My criteria: The song had to be specifically written for the film in question. “Singing In The Rain” may have been the title song of a classic movie, but it was written for the film Hollywood Revue of 1929 NOT for the 1951 musical starring Gene Kelly.

The songs also had be at least twenty years old, which gives us enough time to track its longevity. It’s one thing for a song to be popular for a moment, but after twenty years, you can began to judge the quality of its vintage.

So, here’s my list, in alphabetical order.

A Hard Day’s Night  – The Beatles (From A Hard Day’s Night)

a_hard_days_night_singleThe first of two Beatles songs on this list. The idea for the song came from one of Ringo Starr’s malapropisms. Lennon wrote the song in one day, and it was recorded in three hours. Lennon shared vocals with McCartney (who could reach the high notes in the bridge – “When I’m hooome!”). Musically, the song opens with George Harrison’s iconic Rickenbacker 12-string “mighty chord” and features one of Harrison’s greatest early guitar solos. The song closes with Harrison playing an arpeggio of the opening chord for the fade-out.  A classic early Beatles rocker.

All Over The World – ELO (From Xanadu)

elo-electric-light-orchestra-jeff-lynne-7-single-p-s-all-over-the-world_29570885From a movie so bad, it inspired the creation of the Golden Raspberry Awards to mock the worst from Hollywood. However, as bad as it is (and it’s pretty awful) the music is consistently excellent, mainly thanks to the involvement of Jeff Lynne who wrote five songs for the film. John Lennon, shortly before his death, committed on how much he liked “All Over the World.” The song became a Top 20 hit in America, and was famously well used in the Simon Pegg sci-fi comedy Paul. Forty years later, it is still a concert highlight for Jeff Lynne.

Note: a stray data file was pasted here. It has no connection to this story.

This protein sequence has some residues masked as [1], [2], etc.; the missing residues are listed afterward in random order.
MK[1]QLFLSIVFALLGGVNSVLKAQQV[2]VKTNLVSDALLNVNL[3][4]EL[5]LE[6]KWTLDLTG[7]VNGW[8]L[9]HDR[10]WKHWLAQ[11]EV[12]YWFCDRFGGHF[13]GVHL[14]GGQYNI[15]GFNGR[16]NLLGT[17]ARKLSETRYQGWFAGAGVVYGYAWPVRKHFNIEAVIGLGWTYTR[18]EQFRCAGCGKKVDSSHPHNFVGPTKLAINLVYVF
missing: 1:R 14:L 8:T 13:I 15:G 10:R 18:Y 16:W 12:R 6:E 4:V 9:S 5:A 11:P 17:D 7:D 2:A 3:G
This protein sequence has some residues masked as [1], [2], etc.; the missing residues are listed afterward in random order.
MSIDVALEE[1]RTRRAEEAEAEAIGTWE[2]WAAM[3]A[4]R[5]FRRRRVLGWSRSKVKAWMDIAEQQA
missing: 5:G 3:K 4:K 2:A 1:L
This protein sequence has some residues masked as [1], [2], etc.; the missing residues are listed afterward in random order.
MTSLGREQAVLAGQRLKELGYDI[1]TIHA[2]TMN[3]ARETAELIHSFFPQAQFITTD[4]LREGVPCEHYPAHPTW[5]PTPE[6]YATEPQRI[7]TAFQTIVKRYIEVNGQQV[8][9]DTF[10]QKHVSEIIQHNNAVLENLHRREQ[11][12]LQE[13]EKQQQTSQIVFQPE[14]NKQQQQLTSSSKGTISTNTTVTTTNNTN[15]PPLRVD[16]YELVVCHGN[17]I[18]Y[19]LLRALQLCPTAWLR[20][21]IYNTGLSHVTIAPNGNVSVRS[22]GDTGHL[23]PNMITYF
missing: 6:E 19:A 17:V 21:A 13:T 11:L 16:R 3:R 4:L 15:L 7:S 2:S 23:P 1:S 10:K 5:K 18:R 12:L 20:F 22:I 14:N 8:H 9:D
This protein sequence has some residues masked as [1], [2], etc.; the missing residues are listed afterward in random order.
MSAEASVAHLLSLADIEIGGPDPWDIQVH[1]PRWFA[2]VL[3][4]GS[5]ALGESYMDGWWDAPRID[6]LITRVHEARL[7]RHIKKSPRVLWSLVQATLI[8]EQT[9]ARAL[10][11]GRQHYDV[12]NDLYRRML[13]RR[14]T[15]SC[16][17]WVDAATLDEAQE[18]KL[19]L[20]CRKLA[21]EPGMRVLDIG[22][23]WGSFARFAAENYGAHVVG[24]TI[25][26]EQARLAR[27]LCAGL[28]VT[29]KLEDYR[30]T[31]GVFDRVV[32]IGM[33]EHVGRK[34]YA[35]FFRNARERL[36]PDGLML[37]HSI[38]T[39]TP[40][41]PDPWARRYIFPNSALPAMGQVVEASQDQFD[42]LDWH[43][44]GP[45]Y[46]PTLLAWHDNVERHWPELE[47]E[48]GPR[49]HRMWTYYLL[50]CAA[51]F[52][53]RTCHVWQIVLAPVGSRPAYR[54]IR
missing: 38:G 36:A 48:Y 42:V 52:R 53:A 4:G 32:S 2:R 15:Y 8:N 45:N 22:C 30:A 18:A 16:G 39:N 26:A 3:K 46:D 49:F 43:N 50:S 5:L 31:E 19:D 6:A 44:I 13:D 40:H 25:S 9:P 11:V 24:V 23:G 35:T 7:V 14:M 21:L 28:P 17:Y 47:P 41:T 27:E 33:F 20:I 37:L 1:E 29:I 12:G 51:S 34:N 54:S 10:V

Beauty and the Beast – Angela Lansbury (From Beauty and the Beast)

beauty and beastThis beautiful classic poetic ballad was written by lyricist Howard Ashman and composer Alan Menken, specifically for the Disney film. They encouraged Lansbury to “sing it as she saw it.”  Lansbury was worried that her aging voice was not up to the challenge but recorded her version in one take, which wound up being used in the final film. Producer Don Hahn recalled that the actress simply “sang ‘Beauty and the Beast’ from beginning to end and just nailed it.”

East Bound and Down – Jerry Reed (From Smokey and the Bandit)

jerry-reed-east-bound-and-down-rca-gold-standardWritten by Jerry Reed and Dick Feller, the song was a massive hit for Reed (#2 Country Charts; #3 Billboard Pop). During filming, Hal Needam, director of “Smokie and the Bandit”, commented that he didn’t have any music for the film. Two days later, Reed came back with three songs that were used in the movie unchanged, including ‘East Bound and Down.’

Eye Of The Tiger – Survivor (From Rocky III)

survivor-eye-of-the-tiger-7-single--2_25581322“Eye of the Tiger” is the song for the most famous work-out montage of all time, and is still the greatest tune to run up art museum steps to.

The song was written by Survivor guitarist Frankie Sullivan and keyboardist Jim Peterik, and recorded at the request of  Sylvester Stallone, after Queen denied him permission to use “Another One Bites the Dust”, the song Stallone originally intended as the Rocky III theme.

Footloose – Kenny Loggins (From Footloose)